French politic explained : right and centre primaries

In 2014 French right wing politicians decided to hold a primary for the presidential elections of 2017, whose goal is to select the politician who will candidate for the presidency of France for the Republican Party.

This is the first experience with primaries for the political party « the Republicans » (which should not be confused with the American one) and the whole right wing in France, and even if the name seems similar to the American system, it is a very different process.

How does it work?

To participate, candidates have to get 250 or more sponsorships from members of parliament and 2500 or more from members of any political party participating in the primary. Those who want to vote in this primary must be able to vote in the presidential elections on May 2017, which means those who will be 18 or more the day before the first round of the presidential election. People who want to participate in the right-wing primary will have to pay 2 euros to finance the organisation, and they will have to sign a charter saying that they share the values of the right and the centre. The first vote of the primary will happen on November, 20th of 2016, and the second one, if no candidate receives more than 50% of the votes at the first round, will be organized the following Sunday.

Who are the candidates and with which programs they expect being elected?

Alain Juppé: Alain Juppé, a favourite in the polls, was both the Prime Minister under Jacques Chirac and the Foreign Secretary of Nicolas Sarkozy. He wants to increase the number of jail cells to 10 000, modify the workweek to 39 hours per week, reduce the payroll taxes for those who will lose their overtime hours, as well as reduce taxes over all. He also wants to reduce public spending, especially on universal health insurance. On immigration, he wishes to put in place immigration quotas and to reduce the time limit of asylum seekers. He does not wish to reduce the number of legal migrants, although he does wish to control illegal immigration.

Nicolas Sarkozy: The second candidate in the polls is Nicolas Sarkozy, who served as president between 2007 and 2012. His goals are to create a security court against terrorism, to put in place an automatic preventative detainment and surveillance for those suspected of being terrorists, and to change birth right citizenship. He also proposes to create a financial aid to help the unemployed to find another job (which would be about 75% of the French minimum wage). He also wants to get rid of the tax for the richest people living in France. Finally, one of his wishes is to allow companies to fix their own working hours for their employees.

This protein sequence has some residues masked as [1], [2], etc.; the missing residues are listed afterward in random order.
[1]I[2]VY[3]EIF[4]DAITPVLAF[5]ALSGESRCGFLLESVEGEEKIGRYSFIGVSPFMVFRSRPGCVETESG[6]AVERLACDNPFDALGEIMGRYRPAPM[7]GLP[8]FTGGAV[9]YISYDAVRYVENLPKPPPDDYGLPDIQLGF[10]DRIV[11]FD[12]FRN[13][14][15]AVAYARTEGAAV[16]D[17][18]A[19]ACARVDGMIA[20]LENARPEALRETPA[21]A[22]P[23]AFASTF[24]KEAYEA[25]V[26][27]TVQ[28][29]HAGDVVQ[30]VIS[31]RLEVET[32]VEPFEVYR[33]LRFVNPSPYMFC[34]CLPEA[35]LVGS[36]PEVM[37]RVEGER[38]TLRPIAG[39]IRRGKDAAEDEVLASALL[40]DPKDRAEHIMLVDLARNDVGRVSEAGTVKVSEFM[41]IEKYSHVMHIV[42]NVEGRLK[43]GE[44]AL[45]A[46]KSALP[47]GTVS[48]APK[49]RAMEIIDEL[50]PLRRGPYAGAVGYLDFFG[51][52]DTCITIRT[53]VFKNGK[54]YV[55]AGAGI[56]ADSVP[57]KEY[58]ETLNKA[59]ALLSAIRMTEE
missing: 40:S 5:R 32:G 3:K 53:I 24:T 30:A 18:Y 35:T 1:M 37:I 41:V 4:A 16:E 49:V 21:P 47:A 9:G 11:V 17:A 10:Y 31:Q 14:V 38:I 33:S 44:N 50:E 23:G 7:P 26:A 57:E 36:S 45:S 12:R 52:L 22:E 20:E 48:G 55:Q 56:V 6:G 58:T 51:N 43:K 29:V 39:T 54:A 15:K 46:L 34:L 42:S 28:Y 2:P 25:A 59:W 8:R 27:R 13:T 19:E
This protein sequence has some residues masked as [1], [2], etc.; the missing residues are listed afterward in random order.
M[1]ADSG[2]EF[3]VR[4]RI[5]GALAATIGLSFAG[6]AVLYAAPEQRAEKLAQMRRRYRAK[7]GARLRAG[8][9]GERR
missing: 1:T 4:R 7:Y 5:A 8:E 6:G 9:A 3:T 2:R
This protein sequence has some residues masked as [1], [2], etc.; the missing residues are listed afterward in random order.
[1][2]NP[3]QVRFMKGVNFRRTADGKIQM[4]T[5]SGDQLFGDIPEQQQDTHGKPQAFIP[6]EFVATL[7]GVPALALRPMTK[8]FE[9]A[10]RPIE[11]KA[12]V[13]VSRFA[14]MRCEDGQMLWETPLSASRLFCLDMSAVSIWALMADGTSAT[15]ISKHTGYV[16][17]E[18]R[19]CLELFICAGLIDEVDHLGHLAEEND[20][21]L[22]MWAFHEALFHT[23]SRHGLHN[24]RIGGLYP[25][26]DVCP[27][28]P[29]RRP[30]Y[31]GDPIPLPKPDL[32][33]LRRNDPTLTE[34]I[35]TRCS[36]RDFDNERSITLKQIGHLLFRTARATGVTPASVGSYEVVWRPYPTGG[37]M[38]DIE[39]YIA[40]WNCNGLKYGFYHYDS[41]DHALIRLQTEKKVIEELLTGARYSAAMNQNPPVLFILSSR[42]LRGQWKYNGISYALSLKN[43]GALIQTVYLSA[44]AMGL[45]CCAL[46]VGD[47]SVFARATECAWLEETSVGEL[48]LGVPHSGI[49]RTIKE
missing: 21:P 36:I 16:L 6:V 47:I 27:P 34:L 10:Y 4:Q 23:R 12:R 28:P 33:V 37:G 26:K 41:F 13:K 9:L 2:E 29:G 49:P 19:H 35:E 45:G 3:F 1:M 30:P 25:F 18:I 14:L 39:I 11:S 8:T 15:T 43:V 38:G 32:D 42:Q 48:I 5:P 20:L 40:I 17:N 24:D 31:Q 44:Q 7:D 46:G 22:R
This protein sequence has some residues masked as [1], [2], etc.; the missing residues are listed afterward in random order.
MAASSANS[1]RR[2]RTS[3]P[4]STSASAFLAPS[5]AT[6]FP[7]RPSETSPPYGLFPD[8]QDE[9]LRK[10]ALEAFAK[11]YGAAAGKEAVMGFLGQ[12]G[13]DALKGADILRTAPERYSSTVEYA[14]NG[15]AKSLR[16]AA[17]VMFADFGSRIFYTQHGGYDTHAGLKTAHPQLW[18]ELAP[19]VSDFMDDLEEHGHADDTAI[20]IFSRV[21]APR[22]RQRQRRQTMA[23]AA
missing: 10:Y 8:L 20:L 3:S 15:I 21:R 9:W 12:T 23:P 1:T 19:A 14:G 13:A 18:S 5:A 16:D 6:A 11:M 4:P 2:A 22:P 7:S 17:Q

Bruno Le Maire: Le Maire, considered as the outsider of the campaign, proposes a « Presidential pact ». The first law he wants to establish is the reduction of members of parliament. Additionally, he wishes to remove taxation for wealthiest and also to reduce the number of civil servants in the government. On education, amongst many other plans, his seeks to reinforce learning the French language, especially in primary schools, raising the amount of French class from fifteen hours per week from ten. In regards to security, his plan is to add 26 billion euros to the army budget. In terms of immigration, he plans to shorten the time of treatment of asylum applications, and to limit drastically the familial regrouping.

François Fillon: Like the previous candidates, Fillon (the ex-Prime minister between 2007 and 2012) wishes to remove the 35 hour work week, to institute a large Interior ministry that includes all security services, to increase the amount of training for the unemployed, and to raise the wages of teachers (according to their age, the place they work in…). He is very liberal on the economic front. According to recent polls he could be the third man of the primaries before Bruno Le Maire.

Nathalie Kosciusko-Morizet (NKM): As opposed to the others candidates, and as the only woman in this competition, she would like to institute a short civil service, obligatory, to learn essential behaviour in a situation of danger. Furthermore, she hopes to develop small businesses, and to keep workers’ protections. On immigration, she refuses to remove birth right citizenship and wants to allow people waiting for asylum to be allowed to work.

What should be remembered

A total of seven politicians (Sarkozy, Juppé, Fillon, Le Maire, NKM, Jean-François Copé and Jean-Frédéric Poisson) are vying for this primary, with often similar propositions (reduction of taxes, increase in national security, fight against terrorism, etc.); yet what is truly interesting is that it’s not really a fight for ideas, but more a struggle between different personalities seeking power. Socialists in France are also expecting a primary for the left wing of French politics, especially those who don’t want Hollande to apply for a second mandate.

Paul Madec

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